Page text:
Debt Restructuring

Debt Restructuring is the process in which a debtor and creditor agree on an amount that the borrower can payback. It is a process used by companies facing cash flow problems or financial distress to avoid the risk of default. It is a process that allows a private or public company or a sovereign entity facing cash flow problems and financial distress to reduce and renegotiate its delinquent debts to improve or restore liquidity so that it can continue its operations. It is a process used by companies to avoid the risk of default on existing debt or to take advantage of lower available interest rates. This occurs when creditors agree to cancel a portion or all of their outstanding debts in exchange for equity in the company.

The debt restructuring process can be carried out by reducing the interest rates on loans or by extending the dates when a company’s liabilities are due. Replacement of old debt by new debt when not under financial distress is called “refinancing”. Out-of-court restructurings, also known as workouts, are increasingly becoming a global reality. A nation seeking to restructure its debt might move its debt from the private sector to public sector institutions. Restructuring debt may hurt your credit score because borrowers are defaulting on the original agreement. It can be carried out by reducing the interest rates on loans or by extending the payment term.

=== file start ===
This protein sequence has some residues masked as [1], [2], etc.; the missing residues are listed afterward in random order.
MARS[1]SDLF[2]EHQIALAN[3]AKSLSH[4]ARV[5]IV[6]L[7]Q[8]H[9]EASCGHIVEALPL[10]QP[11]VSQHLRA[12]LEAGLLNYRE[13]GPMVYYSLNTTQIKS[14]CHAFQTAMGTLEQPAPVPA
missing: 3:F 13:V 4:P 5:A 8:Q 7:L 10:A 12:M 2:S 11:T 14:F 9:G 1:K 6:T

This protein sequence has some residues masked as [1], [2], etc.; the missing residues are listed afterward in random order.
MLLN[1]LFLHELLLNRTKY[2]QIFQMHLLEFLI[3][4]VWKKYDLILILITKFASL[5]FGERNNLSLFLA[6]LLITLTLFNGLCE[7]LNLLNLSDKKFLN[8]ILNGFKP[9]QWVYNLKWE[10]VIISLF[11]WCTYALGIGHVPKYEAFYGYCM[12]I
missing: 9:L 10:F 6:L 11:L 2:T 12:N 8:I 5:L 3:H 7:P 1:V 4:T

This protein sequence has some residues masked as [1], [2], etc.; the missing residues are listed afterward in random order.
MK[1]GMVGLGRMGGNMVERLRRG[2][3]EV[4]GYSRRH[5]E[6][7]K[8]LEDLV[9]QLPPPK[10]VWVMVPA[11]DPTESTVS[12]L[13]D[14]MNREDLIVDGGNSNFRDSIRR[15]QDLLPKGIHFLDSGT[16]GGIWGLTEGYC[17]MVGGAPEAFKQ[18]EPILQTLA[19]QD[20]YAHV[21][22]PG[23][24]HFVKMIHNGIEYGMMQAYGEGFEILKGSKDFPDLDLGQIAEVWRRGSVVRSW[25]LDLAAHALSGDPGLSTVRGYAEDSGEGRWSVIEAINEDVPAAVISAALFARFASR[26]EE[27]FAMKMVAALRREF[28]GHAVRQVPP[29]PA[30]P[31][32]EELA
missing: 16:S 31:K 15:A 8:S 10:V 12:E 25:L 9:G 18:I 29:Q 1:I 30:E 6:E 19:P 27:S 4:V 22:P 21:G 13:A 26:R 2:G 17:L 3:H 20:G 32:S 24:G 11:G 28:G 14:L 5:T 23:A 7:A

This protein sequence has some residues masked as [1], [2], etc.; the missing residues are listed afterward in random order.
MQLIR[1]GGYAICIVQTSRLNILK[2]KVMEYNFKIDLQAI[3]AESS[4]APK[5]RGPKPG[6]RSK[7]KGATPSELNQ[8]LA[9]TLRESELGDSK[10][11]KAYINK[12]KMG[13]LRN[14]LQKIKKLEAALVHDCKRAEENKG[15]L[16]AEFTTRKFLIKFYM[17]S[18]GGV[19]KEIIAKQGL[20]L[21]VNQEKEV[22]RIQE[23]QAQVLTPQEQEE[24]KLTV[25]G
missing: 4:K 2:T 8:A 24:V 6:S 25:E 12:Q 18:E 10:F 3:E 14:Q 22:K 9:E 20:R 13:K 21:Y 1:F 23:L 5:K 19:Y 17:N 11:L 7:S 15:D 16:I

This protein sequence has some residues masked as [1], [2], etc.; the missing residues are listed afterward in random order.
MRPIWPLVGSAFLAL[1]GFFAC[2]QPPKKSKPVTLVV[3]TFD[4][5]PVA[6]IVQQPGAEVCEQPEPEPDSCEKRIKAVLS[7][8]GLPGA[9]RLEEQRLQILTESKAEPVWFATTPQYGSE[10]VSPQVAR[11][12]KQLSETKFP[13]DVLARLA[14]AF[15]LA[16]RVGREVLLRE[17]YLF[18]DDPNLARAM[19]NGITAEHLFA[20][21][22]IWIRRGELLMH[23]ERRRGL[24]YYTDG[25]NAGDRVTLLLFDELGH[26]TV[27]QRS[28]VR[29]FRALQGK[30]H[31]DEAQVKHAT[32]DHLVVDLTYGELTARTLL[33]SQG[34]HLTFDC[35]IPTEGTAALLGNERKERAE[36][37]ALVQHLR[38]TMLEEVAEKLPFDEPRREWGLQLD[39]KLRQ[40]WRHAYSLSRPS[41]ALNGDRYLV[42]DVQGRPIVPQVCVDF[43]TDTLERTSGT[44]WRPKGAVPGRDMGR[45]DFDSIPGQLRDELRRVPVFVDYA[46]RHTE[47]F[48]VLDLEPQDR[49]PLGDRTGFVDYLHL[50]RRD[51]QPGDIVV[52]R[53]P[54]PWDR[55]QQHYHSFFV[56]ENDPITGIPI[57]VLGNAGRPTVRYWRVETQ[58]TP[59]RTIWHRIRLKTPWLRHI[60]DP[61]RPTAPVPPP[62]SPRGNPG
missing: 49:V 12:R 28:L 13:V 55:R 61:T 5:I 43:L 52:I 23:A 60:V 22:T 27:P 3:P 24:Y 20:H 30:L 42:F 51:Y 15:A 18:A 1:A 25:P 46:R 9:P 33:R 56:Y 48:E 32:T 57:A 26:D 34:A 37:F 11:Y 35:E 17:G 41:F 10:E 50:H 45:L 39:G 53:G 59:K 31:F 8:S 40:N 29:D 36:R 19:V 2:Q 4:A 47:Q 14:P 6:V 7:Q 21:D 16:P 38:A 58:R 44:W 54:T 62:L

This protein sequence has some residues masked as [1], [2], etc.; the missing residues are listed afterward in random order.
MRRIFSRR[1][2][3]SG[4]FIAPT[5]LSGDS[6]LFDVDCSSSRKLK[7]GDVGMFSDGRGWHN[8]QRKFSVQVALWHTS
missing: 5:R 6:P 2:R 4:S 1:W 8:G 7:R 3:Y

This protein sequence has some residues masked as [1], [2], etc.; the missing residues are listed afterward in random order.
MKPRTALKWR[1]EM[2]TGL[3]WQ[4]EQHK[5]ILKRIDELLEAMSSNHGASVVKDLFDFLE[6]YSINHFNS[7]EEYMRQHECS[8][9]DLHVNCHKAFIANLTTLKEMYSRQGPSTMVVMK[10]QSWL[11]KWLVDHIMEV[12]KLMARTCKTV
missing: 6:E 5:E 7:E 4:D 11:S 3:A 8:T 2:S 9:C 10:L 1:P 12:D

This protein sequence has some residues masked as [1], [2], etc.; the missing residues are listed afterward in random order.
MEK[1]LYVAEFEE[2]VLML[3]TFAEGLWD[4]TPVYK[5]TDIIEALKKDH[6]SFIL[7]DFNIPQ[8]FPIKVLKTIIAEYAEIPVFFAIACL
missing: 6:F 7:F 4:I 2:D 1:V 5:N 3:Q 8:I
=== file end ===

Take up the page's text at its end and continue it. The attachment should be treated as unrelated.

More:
Debt restructuring involves a reduction of debt and an extension of payment terms and is usually less expensive than bankruptcy. It is typically carried out by reducing the interest rates on loans, by extending the dates when the company’s liabilities are due to be paid, or both. The main costs associated with debt restructuring are the time and effort spent negotiating with bankers, creditors, vendors, and tax authorities.

A company that is considering debt restructuring is likely experiencing financial difficulties that cannot be easily resolved. In the United States, small business bankruptcy filings cost at least $50,000 in legal and court fees, and filing costs in excess of $100,000 are common. Restructuring existing debts is obviously preferable and more cost-effective in the long term, as opposed to filing for bankruptcy.

Historically, debt restructuring has been the province of large corporations with financial wherewithal. It usually involves direct negotiations between a company and its creditors. The restructuring can be initiated by the company or, in some cases, be enforced by its creditors. In the Great Recession that began with the financial crisis of 2007–08, a component of debt restructuring called debt mediation emerged for small businesses (with revenues under $5 million). It is distinct from debt refinancing. The former requires debt reduction and an extension to the repayment plan. Like debt restructuring, debt mediation is a business-to-business activity and should not be considered the same as individual debt reduction involving credit cards, unpaid taxes, and defaulted mortgages. It can also involve a bond haircut where the company may negotiate to write off a certain portions of interest or capital.